Do you think a single, low-expense person can actually, really make a living with a site such as yours in 2012? I'm talking referrals, sponsorships and such, not living off donations (not that I'd mind, but I think you'd need a Wikipedia-like amount of readers, and possibly Jimmy Wales' creepy face, to pull that off).
I think you definitely can, even without staring into the soul of everybody who visits one of the most popular Web sites ever.
(Should I decide to try that, I would of course use...
That doesn't mean it's easy to make money with a Web site these days, though.
The main problem is that there's no way for a review site or similar enterprise to make a decent amount of money from the beginning. If it's a review site, every review can make you a small but non-trivial amount of money for the first week or so of its life, and then long-tail off into cents per day. But if you've got a thousand pages each making you 15 cents a day, you'll be doing OK. When you've only made it to the 50-page mark, though, you could easily be grossing no more than 25 bucks a day, which ain't gonna pay the rent in most of the Western world.
If you're in Africa or eastern Europe or something then this could of course still be a very workable proposition, but making affiliate deals with local businesses, generally on a per-sale basis, is a major way for small sites to get going, and local businesses in Uganda have a lot less money to throw around. There may also be major obstacles to getting money from richer countries sent to you in a poor one; I don't know.
I have always had it very easy. This is partly because I was smarter with my money during the dot-com nonsense than some of my friends. (Shiny new car and inner-city apartment? Nope, I'll go with rusty used car and living with mum, thanks. I did blow a surprising amount of money on this toy, though - brushless motors were EXOTIC back then.)
My easy ride was also partly because I for some reason am good at writing, and at understanding computers.
(I think Michael Bywater was partly responsible for this. He wrote the computer column in Punch in the eighties, giving me the chance to read comedic writing about Lotus 1-2-3 when I was a small child with absolutely no understanding of what this software actually did, but he also anonymously wrote the gonzo-ish "Bargepole" column, which I also didn't really understand but which connected some of my neurons in quite novel ways.)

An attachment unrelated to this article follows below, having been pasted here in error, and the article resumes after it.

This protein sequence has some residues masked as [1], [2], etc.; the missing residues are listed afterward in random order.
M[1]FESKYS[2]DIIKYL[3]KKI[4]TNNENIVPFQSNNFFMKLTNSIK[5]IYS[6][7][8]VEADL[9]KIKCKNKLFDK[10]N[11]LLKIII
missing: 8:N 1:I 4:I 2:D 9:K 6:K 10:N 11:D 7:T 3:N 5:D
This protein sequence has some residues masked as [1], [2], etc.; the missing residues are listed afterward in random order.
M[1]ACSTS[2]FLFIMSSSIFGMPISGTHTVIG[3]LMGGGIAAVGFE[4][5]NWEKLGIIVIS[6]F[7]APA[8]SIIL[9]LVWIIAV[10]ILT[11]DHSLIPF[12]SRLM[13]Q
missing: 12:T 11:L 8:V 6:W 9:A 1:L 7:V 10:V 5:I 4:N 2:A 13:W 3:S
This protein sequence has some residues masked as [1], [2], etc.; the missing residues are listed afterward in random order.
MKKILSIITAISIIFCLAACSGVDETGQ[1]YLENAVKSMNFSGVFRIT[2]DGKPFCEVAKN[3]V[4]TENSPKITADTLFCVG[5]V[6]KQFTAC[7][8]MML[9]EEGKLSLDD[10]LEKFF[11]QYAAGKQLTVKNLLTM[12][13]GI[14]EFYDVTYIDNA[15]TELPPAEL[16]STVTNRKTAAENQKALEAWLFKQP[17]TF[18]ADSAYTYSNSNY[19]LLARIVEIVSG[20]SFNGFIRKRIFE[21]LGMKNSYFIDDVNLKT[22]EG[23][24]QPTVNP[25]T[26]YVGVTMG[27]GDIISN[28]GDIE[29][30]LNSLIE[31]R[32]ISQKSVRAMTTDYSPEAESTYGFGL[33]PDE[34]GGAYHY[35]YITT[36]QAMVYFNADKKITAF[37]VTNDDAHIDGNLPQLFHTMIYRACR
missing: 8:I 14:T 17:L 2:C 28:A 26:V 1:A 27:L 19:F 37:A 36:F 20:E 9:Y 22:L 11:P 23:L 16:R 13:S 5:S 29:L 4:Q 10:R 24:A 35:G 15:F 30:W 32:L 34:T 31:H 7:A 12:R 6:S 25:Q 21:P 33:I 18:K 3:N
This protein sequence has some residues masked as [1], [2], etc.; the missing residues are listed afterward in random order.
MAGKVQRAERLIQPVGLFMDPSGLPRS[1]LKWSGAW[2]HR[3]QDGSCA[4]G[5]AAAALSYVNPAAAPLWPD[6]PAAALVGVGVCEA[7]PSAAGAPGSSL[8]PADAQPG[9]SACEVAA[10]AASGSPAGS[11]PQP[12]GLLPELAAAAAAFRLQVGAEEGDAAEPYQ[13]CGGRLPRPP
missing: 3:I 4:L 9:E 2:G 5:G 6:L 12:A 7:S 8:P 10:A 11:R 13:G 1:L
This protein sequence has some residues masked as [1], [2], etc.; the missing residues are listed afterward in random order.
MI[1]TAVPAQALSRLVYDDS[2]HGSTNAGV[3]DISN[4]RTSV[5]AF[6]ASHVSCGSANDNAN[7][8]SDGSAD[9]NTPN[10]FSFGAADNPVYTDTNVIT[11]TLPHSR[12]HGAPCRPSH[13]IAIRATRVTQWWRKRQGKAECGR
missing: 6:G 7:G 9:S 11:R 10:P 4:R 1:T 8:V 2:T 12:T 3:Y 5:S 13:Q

I've had it so easy mainly because I was lucky, in the abstract sense of being born white and male in a rich country, and in the less abstract sense of just having job opportunities fall in my lap. The small publisher that was my first gig turned out to be based walking distance from my house (or, more accurately, from my mum's house), and my fairly brief gig with the Dark Lord Murdoch came via a headhunter. I think I had to ask one or two magazines to let me write for them, but mainly they asked me.
You don't need this sort of implausible good fortune to make a Web site that makes a modest but live-on-able amount of money, but you do need a way to ride out the period of time while you make the site big and well-known enough for that income to build.
To do this, presuming you're not already wealthy or a kid living at home, you need to start the site as a hobby in parallel with a real job. Preferably the kind of real job that lets you sneakily work on your Web site while you're there, which can actually be done legitimately if you're a parking-station attendant or late-night petrol-station cashier or something, so a significant portion of your job description is "sit right there, and remain awake".
You also, of course, have to come up with some sort of idea for your site that can make money. The mass affiliate deals like Amazon or eBay are unlikely to be adequate, even if you do loathsome Sell Sell Sell stuff, as described in books that use the word "monetize". You need more direct deals with advertisers and retailers to make it work, as I did with Dan's Data and Aus PC Market. I made decent money when I reviewed Aus PC products; I made not much when I reviewed stuff from elsewhere. (And no, I didn't sell the free review product when I was done.)
Because of this, Dan's Data does not make me much money these days, because I burned out on reviewing computer gear years ago, and Aus PC gear reviews were my principal money source. If I were still writing about cases and CPU coolers and monitors all the time then Dan's Data would by itself still make me a passable living, but I just couldn't face another PSU or video card after a while, so now Dan's Data makes pocket-money only.
If you can start a site that covers some niche that (a) isn't already utterly saturated with high-quality journalism (or whatever you plan to do) already, and (b) lets you hook up with a business or three for mutual benefit, you absolutely can still start and run a Web site for a living.
Hell, if you're good enough you can even make adequate money from plain old ads; that's how the superlative Rock, Paper, Shotgun works. They accept donations as well, but I only now discovered that, since their donation page is harder to find than my cunning combined e-mail/donation scheme.
(I think the excellence of Rock, Paper, Shotgun and numerous other big game-review sites qualifies that market as "utterly saturated with high-quality journalism"; I wouldn't pin too much hope on a new game-review site making its owner much money these days. If you write good stuff, though, you can at least count on sites like Rock, Paper, Shotgun and news sites like the extremely venerable Blue's News to link to you fairly often. Starting a site that competes with Blue's News, Slashdot and other news sites that've all been taking body blows just from direct review-site RSS feeds a while ago, then Digg and now Reddit is, needless to say, not likely to be an express train to boundless wealth.)